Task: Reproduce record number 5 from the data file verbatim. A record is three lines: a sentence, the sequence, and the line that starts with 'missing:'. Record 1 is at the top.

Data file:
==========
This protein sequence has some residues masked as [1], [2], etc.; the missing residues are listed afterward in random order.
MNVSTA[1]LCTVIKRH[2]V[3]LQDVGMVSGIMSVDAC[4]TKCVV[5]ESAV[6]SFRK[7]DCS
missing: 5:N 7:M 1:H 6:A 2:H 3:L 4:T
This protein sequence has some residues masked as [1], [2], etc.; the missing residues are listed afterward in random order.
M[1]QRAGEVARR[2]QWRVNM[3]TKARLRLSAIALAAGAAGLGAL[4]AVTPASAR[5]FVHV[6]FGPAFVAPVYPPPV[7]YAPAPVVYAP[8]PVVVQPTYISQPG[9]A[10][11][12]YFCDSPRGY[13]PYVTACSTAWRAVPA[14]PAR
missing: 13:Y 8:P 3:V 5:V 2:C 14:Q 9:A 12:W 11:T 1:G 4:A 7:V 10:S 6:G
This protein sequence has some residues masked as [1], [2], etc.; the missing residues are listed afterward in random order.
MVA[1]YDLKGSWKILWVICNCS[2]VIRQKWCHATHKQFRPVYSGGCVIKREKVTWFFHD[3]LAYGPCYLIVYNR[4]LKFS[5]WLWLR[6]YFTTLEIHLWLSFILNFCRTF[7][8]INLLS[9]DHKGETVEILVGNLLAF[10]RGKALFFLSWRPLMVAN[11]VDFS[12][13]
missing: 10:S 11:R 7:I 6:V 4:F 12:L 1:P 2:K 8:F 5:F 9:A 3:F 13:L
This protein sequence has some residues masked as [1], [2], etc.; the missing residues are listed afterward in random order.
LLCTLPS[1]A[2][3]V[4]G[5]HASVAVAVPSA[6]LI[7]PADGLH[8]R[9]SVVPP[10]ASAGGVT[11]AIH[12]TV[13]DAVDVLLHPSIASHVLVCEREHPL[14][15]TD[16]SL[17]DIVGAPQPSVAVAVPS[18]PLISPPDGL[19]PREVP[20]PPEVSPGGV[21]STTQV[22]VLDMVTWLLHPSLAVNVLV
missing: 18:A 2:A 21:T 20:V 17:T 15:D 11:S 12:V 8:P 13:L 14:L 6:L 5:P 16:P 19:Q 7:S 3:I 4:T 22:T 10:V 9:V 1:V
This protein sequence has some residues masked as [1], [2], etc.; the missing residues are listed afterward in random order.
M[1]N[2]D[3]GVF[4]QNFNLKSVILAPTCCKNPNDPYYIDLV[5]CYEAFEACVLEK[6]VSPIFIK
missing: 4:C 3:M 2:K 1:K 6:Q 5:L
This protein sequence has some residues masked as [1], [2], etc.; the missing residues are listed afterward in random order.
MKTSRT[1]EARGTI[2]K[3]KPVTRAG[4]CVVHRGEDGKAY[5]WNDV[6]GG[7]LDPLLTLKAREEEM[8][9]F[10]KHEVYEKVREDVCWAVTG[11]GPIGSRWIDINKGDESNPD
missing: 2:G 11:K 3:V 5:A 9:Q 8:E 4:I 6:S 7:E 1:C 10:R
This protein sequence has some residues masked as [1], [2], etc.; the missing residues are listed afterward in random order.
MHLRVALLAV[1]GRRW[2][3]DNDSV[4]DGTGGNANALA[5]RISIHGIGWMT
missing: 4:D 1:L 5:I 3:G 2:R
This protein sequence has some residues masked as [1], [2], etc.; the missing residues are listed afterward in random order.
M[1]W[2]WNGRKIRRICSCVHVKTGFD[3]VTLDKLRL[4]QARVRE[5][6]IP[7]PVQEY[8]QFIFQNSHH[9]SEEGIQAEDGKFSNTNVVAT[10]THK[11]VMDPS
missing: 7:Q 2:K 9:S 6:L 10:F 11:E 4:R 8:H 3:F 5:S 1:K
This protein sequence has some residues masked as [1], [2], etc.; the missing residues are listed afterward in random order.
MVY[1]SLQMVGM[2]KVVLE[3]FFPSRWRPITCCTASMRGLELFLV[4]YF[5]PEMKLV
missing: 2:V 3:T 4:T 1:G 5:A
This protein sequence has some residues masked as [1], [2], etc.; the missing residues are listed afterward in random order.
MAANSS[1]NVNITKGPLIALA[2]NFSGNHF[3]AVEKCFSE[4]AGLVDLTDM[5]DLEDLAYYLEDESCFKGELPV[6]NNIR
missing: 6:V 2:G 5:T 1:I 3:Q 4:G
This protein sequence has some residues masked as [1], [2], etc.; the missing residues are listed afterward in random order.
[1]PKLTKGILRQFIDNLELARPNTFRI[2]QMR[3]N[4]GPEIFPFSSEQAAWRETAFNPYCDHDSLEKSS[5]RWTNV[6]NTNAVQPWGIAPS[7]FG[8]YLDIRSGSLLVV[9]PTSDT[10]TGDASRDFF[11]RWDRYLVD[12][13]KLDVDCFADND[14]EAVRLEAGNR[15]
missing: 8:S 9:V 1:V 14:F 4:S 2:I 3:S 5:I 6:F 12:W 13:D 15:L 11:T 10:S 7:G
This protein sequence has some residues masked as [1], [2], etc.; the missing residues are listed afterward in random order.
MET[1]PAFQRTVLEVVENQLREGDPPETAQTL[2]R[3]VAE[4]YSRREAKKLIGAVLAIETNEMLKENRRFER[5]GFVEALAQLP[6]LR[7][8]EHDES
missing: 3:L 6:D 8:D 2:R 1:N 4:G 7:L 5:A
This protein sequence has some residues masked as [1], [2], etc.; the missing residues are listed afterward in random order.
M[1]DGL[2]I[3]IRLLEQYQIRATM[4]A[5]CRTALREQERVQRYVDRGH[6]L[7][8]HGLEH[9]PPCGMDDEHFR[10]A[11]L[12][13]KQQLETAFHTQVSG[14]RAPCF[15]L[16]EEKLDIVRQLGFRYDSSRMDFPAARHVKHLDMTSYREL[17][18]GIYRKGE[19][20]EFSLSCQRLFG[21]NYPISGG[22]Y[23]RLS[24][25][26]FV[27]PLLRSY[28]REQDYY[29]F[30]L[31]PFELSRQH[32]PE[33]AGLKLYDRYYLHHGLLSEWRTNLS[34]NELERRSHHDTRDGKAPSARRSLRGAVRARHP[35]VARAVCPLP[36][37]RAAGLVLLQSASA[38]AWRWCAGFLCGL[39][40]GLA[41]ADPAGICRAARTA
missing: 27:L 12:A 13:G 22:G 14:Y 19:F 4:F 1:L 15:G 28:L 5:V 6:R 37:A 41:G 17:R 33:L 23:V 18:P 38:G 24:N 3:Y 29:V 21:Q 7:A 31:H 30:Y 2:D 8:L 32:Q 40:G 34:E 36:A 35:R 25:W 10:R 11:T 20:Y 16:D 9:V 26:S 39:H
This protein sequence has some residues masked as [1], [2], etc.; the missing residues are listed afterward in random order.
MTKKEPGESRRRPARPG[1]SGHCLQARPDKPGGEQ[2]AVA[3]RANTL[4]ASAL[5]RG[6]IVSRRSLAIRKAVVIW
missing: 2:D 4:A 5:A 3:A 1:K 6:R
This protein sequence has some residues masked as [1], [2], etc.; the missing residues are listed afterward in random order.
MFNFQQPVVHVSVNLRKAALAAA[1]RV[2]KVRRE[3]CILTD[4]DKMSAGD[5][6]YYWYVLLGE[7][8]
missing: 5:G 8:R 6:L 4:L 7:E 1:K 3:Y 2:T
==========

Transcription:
This protein sequence has some residues masked as [1], [2], etc.; the missing residues are listed afterward in random order.
M[1]N[2]D[3]GVF[4]QNFNLKSVILAPTCCKNPNDPYYIDLV[5]CYEAFEACVLEK[6]VSPIFIK
missing: 4:C 3:M 2:K 1:K 6:Q 5:L